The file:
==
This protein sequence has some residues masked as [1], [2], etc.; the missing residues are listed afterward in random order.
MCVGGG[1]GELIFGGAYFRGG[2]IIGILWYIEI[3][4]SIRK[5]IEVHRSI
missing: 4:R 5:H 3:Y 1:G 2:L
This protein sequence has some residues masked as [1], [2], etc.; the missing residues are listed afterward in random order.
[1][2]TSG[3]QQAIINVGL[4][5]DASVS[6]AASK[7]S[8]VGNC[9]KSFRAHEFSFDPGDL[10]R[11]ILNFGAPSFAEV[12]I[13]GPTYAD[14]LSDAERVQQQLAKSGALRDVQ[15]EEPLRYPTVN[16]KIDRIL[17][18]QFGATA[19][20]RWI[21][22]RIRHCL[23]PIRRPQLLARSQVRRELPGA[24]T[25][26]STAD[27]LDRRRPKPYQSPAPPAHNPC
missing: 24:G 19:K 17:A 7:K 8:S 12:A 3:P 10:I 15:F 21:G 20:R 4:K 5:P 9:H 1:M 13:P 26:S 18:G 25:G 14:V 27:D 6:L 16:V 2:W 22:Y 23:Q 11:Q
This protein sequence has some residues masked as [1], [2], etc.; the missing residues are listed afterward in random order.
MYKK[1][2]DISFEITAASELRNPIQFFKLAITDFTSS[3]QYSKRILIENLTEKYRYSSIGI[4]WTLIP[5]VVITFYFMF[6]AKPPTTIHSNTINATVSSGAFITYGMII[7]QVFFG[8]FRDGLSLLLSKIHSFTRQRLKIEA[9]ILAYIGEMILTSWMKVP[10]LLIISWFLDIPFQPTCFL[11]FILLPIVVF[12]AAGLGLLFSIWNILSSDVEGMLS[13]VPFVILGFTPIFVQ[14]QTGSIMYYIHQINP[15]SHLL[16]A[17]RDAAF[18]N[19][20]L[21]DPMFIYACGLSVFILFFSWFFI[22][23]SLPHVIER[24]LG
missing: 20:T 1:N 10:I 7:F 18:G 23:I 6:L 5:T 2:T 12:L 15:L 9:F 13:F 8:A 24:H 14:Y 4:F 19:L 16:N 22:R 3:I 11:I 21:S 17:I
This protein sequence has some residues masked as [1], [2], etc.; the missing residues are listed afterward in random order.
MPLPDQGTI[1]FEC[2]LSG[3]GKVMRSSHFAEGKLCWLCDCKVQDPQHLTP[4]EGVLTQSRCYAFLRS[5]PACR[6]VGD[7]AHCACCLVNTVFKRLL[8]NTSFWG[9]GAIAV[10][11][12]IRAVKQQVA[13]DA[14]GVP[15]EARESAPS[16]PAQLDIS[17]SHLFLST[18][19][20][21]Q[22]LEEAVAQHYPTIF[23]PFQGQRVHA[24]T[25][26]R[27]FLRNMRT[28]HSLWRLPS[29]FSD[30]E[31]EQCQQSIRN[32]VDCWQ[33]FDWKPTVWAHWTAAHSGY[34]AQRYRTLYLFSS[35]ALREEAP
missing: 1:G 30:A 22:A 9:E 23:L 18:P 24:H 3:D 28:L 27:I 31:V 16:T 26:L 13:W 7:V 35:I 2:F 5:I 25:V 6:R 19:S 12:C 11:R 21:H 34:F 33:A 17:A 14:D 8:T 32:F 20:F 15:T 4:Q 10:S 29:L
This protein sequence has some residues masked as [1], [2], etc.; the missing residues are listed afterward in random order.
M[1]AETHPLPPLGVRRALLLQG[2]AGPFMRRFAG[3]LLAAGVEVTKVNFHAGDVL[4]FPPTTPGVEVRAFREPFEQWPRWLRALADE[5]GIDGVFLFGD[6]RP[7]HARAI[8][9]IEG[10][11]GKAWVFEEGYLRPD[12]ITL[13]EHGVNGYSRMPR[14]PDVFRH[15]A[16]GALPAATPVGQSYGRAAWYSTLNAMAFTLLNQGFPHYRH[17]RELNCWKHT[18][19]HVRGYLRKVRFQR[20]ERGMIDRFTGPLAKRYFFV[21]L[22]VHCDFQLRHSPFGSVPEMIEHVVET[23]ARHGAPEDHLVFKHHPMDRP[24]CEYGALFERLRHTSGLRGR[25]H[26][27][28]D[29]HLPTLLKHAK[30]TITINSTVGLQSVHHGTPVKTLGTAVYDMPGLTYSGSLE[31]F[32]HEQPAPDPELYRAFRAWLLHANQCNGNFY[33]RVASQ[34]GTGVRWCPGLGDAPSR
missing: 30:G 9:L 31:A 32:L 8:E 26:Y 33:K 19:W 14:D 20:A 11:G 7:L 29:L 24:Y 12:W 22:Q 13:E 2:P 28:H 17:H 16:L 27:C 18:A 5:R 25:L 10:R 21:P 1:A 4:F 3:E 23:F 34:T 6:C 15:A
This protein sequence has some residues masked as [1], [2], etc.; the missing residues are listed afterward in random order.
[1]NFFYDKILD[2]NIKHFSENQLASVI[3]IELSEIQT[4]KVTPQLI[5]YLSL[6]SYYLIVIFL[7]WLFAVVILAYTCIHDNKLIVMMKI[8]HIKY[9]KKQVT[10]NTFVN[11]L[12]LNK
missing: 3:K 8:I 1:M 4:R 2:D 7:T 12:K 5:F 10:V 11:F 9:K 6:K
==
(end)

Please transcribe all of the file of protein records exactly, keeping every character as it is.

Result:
This protein sequence has some residues masked as [1], [2], etc.; the missing residues are listed afterward in random order.
MCVGGG[1]GELIFGGAYFRGG[2]IIGILWYIEI[3][4]SIRK[5]IEVHRSI
missing: 4:R 5:H 3:Y 1:G 2:L
This protein sequence has some residues masked as [1], [2], etc.; the missing residues are listed afterward in random order.
[1][2]TSG[3]QQAIINVGL[4][5]DASVS[6]AASK[7]S[8]VGNC[9]KSFRAHEFSFDPGDL[10]R[11]ILNFGAPSFAEV[12]I[13]GPTYAD[14]LSDAERVQQQLAKSGALRDVQ[15]EEPLRYPTVN[16]KIDRIL[17][18]QFGATA[19][20]RWI[21][22]RIRHCL[23]PIRRPQLLARSQVRRELPGA[24]T[25][26]STAD[27]LDRRRPKPYQSPAPPAHNPC
missing: 24:G 19:K 17:A 7:K 8:S 12:A 3:P 10:I 15:F 21:G 20:R 4:K 5:P 9:H 1:M 13:P 26:S 18:G 25:G 14:V 27:D 6:L 16:V 2:W 22:Y 23:Q 11:Q
This protein sequence has some residues masked as [1], [2], etc.; the missing residues are listed afterward in random order.
MYKK[1][2]DISFEITAASELRNPIQFFKLAITDFTSS[3]QYSKRILIENLTEKYRYSSIGI[4]WTLIP[5]VVITFYFMF[6]AKPPTTIHSNTINATVSSGAFITYGMII[7]QVFFG[8]FRDGLSLLLSKIHSFTRQRLKIEA[9]ILAYIGEMILTSWMKVP[10]LLIISWFLDIPFQPTCFL[11]FILLPIVVF[12]AAGLGLLFSIWNILSSDVEGMLS[13]VPFVILGFTPIFVQ[14]QTGSIMYYIHQINP[15]SHLL[16]A[17]RDAAF[18]N[19][20]L[21]DPMFIYACGLSVFILFFSWFFI[22][23]SLPHVIER[24]LG
missing: 20:T 1:N 10:I 7:F 18:G 23:I 6:L 5:T 2:T 12:L 15:L 9:F 13:F 8:A 24:H 14:Y 4:F 19:L 16:N 22:R 3:I 11:I 21:S 17:I
This protein sequence has some residues masked as [1], [2], etc.; the missing residues are listed afterward in random order.
MPLPDQGTI[1]FEC[2]LSG[3]GKVMRSSHFAEGKLCWLCDCKVQDPQHLTP[4]EGVLTQSRCYAFLRS[5]PACR[6]VGD[7]AHCACCLVNTVFKRLL[8]NTSFWG[9]GAIAV[10][11][12]IRAVKQQVA[13]DA[14]GVP[15]EARESAPS[16]PAQLDIS[17]SHLFLST[18][19][20][21]Q[22]LEEAVAQHYPTIF[23]PFQGQRVHA[24]T[25][26]R[27]FLRNMRT[28]HSLWRLPS[29]FSD[30]E[31]EQCQQSIRN[32]VDCWQ[33]FDWKPTVWAHWTAAHSGY[34]AQRYRTLYLFSS[35]ALREEAP
missing: 1:G 30:A 22:A 9:E 23:L 18:P 24:H 3:D 28:L 27:I 31:V 16:T 26:L 13:W 7:V 35:I 2:F 5:I 25:V 6:R 19:S 12:C 11:R 21:H 34:F 33:A 17:A 14:D 8:T 32:F 20:F 15:T 4:Q 10:S 29:L
This protein sequence has some residues masked as [1], [2], etc.; the missing residues are listed afterward in random order.
M[1]AETHPLPPLGVRRALLLQG[2]AGPFMRRFAG[3]LLAAGVEVTKVNFHAGDVL[4]FPPTTPGVEVRAFREPFEQWPRWLRALADE[5]GIDGVFLFGD[6]RP[7]HARAI[8][9]IEG[10][11]GKAWVFEEGYLRPD[12]ITL[13]EHGVNGYSRMPR[14]PDVFRH[15]A[16]GALPAATPVGQSYGRAAWYSTLNAMAFTLLNQGFPHYRH[17]RELNCWKHT[18][19]HVRGYLRKVRFQR[20]ERGMIDRFTGPLAKRYFFV[21]L[22]VHCDFQLRHSPFGSVPEMIEHVVET[23]ARHGAPEDHLVFKHHPMDRP[24]CEYGALFERLRHTSGLRGR[25]H[26][27][28]D[29]HLPTLLKHAK[30]TITINSTVGLQSVHHGTPVKTLGTAVYDMPGLTYSGSLE[31]F[32]HEQPAPDPELYRAFRAWLLHANQCNGNFY[33]RVASQ[34]GTGVRWCPGLGDAPSR
missing: 30:G 9:L 31:A 32:L 8:E 26:Y 33:K 19:W 14:D 20:A 11:G 7:L 29:L 24:Y 12:W 22:Q 13:E 2:P 28:H 17:H 16:L 27:C 18:A 5:R 25:L 10:R 21:P 1:A 4:F 3:E 23:F 34:T 6:C 15:A
This protein sequence has some residues masked as [1], [2], etc.; the missing residues are listed afterward in random order.
[1]NFFYDKILD[2]NIKHFSENQLASVI[3]IELSEIQT[4]KVTPQLI[5]YLSL[6]SYYLIVIFL[7]WLFAVVILAYTCIHDNKLIVMMKI[8]HIKY[9]KKQVT[10]NTFVN[11]L[12]LNK
missing: 3:K 8:I 1:M 4:R 2:D 7:T 12:K 5:F 10:V 11:F 9:K 6:K